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Good morning. I just want you all to know though tragic and terrible, *I* am not sorry about the kidnapping and torture of a developmentally disabled White man at the hands of some idiot Black folks. I offer no apologies, I feel no shame, I am not compelled to explain anything to anyone, and I am not embarrassed as a supporter of the BLM movement or as a Black person.

I am tired of being grouped as one gigantic Black collective operating on one mind and one method of living. I am tired of people talking to me as if the actions of questionable Black folks are somehow my responsibility to explain, rationalize, or rebuke. We are not one humongous Negro and we don’t owe anyone shit in the way of justifications and details about others.

Some fools kidnapped a man and were cruel to him. It is awful, but I’m not apologizing for it any more than any of the White folks around me come to apologize for Dylann Roof, James Holmes, or Jared Lee Loughner.

Hate crime charges filed after ‘reprehensible’ video shows attack on mentally ill man in Chicago


When I was a child, The People’s Court was a big and new thing. A mostly grumpy older white man, Judge Joseph Wapner preempted Judy, Mablean, Lynn, Mathis, et al. He was no-nonsense and before anything else was discussed, he wanted to know if there was a receipt for whatever was being refuted. From damaged hair weaves to unpaid rent, a receipt could change everything in the original People’s Court.

From watching the show and being raised by a mother who believed in keeping receipts for EVERYTHING, I grew up believing in the power of proof – whether it was proof of purchase or proof why a premise is problematic. So, feeling the way I do about receipts and walking around with at least ten or so in my wallet at any given time, I am staring and 14203141_517529551791528_2196566812361166770_nslow blinking at all I’ve been reading about Colin Kaepernick’s allegedly patriotic opposition.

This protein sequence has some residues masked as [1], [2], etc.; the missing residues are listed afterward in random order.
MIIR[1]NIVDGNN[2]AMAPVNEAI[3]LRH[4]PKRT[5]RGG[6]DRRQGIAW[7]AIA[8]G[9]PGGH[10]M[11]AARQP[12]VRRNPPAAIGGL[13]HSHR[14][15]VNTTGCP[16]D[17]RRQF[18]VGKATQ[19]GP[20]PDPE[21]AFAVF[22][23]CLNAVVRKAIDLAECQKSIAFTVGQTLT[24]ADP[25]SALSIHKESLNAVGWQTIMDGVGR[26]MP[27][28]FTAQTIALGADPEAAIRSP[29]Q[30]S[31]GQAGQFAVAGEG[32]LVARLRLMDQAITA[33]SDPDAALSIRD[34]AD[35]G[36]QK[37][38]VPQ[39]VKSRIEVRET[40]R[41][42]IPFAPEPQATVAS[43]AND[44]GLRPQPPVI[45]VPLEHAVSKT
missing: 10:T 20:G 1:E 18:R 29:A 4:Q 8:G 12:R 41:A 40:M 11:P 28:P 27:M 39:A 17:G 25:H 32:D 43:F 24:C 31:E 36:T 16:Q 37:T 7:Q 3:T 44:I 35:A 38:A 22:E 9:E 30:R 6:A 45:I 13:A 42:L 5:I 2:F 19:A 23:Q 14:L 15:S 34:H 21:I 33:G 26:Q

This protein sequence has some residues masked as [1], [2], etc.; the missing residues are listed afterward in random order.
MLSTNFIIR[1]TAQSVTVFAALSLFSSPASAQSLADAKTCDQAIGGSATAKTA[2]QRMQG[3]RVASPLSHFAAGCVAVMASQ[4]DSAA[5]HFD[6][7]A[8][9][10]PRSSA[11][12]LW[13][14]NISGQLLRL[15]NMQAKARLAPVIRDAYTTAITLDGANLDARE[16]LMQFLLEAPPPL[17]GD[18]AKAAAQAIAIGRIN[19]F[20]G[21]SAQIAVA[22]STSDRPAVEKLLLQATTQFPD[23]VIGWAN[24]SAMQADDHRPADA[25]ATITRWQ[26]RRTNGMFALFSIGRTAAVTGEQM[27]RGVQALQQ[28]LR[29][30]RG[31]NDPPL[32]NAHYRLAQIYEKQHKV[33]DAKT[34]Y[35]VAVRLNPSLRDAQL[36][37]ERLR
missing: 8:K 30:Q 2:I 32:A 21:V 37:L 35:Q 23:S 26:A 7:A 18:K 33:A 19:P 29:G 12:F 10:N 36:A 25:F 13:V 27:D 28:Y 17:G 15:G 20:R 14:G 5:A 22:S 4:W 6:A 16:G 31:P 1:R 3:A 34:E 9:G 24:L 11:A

Yes, I understand folks don’t have to agree with him. I mean, viva la difference, right? Yes, I know some folks feel personally connected to the Star Spangled Banner because patriotism, warm hearts, apple pie, baseball, mayonnaise, and what not. I mean, I genuinely believe America is one the best places to live – despite the racist oppression, human trafficking, tearing up of the middle-class, and that pesky way it was established on the literal blood and attempted genocide of the Indigenous People and the slave labor of Africans. I like that I can write this without fear of prison (mostly), though I might end up blocked from Facebook for 30 days if the racists get upset. I appreciate how Kaepernick can hit that football field, take a knee during the National Anthem, and be well within his rights to do so. What I don’t appreciate is the way we’ve dug into our wallets and pulled out receipts for the racist lyrics and history attached to The Star Spangled Banner and a paid invoice for the issues to which Kaepernick wants to draw attention only to be told, “Eff your proof of purchase.”

I don’t know about you, but if I return to the store to get my money back on a defective product for which I paid my hard-earned money, there will be furniture moving. If a store clerk looked at the defective item in my hand and the receipt that proved I paid for it expecting it to be whole and told me, “Screw you AND this defective crap you probably broke yourself because you’re Black,” suffice it to say, there would be a problem or two.

And so it is with Kaepernick, the issues he is protesting, and the Star Spangled Banner. Granted, he didn’t start this to draw attention to the song itself, but in all the ballyhoo surrounding those who are angry with him, the unequivocal evidence of the racist basis for that song has come out and there are still folks wondering why a Black guy wouldn’t want to stand hand over heart whilst singing along with the artist du jour. With the frequency with which reports of physical abuse and murder of unarmed Black folks increasing, the relevance of the receipts is being downplayed. The right of the unwilling consumer to be made whole by the retailer is repeatedly ignored. Judge Wapner would be so displeased.